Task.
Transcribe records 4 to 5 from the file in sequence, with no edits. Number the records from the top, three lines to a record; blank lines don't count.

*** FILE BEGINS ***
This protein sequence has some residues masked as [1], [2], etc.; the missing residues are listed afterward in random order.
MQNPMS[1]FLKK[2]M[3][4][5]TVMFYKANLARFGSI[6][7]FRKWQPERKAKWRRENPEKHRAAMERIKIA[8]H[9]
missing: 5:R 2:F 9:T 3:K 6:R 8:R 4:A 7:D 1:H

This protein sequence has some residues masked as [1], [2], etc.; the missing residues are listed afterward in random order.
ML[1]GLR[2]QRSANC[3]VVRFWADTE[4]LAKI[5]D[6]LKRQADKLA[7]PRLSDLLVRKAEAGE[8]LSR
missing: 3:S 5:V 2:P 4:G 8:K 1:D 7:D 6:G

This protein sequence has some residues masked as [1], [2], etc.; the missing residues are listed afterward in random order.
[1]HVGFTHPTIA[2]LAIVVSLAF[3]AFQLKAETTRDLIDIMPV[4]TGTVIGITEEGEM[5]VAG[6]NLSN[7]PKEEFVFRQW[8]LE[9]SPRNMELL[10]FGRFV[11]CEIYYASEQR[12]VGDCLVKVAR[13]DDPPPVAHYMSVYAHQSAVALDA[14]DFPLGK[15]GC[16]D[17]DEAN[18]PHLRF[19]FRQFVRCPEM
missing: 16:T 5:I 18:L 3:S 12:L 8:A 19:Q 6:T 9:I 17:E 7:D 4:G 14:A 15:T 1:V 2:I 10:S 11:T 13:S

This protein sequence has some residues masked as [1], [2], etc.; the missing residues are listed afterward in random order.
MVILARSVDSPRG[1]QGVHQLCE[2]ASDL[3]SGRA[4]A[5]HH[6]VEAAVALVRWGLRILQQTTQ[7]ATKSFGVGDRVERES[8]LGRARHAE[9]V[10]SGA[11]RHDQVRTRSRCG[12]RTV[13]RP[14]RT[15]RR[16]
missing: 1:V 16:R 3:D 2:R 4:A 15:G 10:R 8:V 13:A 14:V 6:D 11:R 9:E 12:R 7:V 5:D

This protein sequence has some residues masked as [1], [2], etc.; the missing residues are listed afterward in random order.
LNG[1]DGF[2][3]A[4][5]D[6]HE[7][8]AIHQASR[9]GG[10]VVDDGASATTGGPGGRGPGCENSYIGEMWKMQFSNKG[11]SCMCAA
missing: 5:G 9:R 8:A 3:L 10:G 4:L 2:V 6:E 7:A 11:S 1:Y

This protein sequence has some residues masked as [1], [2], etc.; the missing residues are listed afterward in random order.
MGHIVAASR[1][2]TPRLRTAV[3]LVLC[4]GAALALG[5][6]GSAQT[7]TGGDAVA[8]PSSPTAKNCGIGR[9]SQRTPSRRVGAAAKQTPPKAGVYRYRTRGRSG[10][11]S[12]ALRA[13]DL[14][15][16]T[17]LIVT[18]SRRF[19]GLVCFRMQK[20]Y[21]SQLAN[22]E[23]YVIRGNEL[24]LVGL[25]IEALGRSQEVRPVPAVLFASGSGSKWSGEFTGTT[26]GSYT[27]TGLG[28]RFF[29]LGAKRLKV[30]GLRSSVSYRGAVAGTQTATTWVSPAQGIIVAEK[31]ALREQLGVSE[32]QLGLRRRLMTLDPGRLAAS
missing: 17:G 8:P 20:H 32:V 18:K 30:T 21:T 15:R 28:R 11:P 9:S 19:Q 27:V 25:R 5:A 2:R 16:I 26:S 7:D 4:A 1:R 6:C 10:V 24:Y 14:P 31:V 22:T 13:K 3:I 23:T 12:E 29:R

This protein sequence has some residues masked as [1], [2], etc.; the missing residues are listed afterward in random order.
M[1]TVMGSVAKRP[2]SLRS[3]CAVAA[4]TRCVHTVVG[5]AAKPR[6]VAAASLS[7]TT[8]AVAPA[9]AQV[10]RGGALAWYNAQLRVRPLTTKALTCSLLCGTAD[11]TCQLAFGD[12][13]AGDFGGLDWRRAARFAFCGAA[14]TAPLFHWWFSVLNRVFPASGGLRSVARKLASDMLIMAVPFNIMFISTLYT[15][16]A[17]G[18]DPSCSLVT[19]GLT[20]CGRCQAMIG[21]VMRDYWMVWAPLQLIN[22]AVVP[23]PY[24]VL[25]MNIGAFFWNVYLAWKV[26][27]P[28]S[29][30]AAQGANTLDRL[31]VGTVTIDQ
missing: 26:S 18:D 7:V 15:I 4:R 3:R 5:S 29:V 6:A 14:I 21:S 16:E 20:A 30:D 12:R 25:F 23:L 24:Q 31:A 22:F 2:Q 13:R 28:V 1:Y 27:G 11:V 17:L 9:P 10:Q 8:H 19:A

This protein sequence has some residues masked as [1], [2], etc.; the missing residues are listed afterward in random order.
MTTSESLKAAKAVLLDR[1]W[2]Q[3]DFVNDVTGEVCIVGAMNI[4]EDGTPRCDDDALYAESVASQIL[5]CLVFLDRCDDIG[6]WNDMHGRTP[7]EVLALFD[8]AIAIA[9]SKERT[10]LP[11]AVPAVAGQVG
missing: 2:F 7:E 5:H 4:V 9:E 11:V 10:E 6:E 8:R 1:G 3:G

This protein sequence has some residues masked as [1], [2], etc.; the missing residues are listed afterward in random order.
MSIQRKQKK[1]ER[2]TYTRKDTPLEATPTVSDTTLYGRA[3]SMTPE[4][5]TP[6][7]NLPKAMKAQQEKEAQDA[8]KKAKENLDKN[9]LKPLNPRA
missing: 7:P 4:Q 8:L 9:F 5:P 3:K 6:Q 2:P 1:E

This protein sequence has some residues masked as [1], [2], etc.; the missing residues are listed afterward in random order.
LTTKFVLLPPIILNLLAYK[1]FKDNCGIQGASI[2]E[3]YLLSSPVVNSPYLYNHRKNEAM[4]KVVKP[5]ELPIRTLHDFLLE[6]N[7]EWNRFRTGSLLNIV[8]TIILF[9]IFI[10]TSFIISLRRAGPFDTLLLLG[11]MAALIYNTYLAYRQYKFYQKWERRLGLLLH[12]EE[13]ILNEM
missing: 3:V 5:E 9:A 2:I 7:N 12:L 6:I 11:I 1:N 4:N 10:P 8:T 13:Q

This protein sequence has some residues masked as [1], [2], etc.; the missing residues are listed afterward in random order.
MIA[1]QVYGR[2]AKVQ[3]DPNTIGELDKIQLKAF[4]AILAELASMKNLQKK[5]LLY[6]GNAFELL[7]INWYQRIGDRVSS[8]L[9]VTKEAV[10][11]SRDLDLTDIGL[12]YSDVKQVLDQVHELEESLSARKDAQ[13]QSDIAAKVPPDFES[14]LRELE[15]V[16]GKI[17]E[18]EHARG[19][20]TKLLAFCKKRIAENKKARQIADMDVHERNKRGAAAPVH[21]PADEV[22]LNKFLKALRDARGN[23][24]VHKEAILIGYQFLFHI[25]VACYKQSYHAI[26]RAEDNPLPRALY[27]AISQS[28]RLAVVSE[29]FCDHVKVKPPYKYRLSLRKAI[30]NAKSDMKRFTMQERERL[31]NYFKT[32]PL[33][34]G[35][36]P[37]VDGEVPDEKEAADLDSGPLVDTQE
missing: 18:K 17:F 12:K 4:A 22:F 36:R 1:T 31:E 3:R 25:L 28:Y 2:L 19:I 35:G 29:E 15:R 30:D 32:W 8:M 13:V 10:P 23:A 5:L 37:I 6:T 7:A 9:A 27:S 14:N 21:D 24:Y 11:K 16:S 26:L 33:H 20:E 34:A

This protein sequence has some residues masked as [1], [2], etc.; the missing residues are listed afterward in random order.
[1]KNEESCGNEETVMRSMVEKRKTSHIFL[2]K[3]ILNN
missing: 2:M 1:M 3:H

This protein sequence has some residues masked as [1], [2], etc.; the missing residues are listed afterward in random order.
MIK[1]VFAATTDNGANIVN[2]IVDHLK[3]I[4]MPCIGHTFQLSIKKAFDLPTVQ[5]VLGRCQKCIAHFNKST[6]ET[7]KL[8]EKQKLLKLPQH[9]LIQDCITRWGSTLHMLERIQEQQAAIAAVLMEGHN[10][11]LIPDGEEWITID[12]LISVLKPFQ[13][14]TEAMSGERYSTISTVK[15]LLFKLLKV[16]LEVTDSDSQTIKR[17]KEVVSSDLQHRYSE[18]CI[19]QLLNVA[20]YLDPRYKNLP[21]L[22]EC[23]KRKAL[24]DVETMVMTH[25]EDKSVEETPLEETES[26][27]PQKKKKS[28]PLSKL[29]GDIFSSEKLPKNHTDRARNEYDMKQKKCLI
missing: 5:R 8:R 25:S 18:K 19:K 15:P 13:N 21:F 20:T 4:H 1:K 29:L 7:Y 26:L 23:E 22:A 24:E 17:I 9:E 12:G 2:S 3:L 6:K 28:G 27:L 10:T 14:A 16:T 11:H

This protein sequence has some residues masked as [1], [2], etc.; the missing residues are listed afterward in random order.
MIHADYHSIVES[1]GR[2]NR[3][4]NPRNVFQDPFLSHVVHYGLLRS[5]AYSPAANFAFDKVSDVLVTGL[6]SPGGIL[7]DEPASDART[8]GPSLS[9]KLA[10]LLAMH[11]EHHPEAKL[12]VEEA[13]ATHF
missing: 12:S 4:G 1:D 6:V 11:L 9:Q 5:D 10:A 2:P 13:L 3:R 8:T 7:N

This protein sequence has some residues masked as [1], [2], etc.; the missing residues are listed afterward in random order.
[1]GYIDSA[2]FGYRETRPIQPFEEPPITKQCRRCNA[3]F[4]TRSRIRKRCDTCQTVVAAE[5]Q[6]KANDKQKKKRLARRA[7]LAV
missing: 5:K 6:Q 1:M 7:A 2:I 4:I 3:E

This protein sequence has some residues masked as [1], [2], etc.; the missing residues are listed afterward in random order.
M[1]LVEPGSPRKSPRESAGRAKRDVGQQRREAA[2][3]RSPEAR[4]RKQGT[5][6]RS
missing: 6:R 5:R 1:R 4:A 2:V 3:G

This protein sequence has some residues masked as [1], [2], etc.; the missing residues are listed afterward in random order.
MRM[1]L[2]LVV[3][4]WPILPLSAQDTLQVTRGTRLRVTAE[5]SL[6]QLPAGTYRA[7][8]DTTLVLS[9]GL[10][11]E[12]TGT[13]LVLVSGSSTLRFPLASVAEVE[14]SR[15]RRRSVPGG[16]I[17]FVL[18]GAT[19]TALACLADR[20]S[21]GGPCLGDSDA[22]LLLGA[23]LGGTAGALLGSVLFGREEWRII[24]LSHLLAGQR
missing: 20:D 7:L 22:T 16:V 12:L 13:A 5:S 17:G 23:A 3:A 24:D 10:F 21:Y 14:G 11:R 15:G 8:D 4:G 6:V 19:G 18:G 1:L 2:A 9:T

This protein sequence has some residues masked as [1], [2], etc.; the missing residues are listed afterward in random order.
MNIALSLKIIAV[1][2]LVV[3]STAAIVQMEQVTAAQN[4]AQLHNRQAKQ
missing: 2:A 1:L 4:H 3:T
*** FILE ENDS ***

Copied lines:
This protein sequence has some residues masked as [1], [2], etc.; the missing residues are listed afterward in random order.
MVILARSVDSPRG[1]QGVHQLCE[2]ASDL[3]SGRA[4]A[5]HH[6]VEAAVALVRWGLRILQQTTQ[7]ATKSFGVGDRVERES[8]LGRARHAE[9]V[10]SGA[11]RHDQVRTRSRCG[12]RTV[13]RP[14]RT[15]RR[16]
missing: 1:V 16:R 3:D 2:R 4:A 15:G 10:R 8:V 13:A 14:V 6:D 11:R 9:E 12:R 7:V 5:D

This protein sequence has some residues masked as [1], [2], etc.; the missing residues are listed afterward in random order.
LNG[1]DGF[2][3]A[4][5]D[6]HE[7][8]AIHQASR[9]GG[10]VVDDGASATTGGPGGRGPGCENSYIGEMWKMQFSNKG[11]SCMCAA
missing: 5:G 9:R 8:A 3:L 10:G 4:L 2:V 6:E 7:A 11:S 1:Y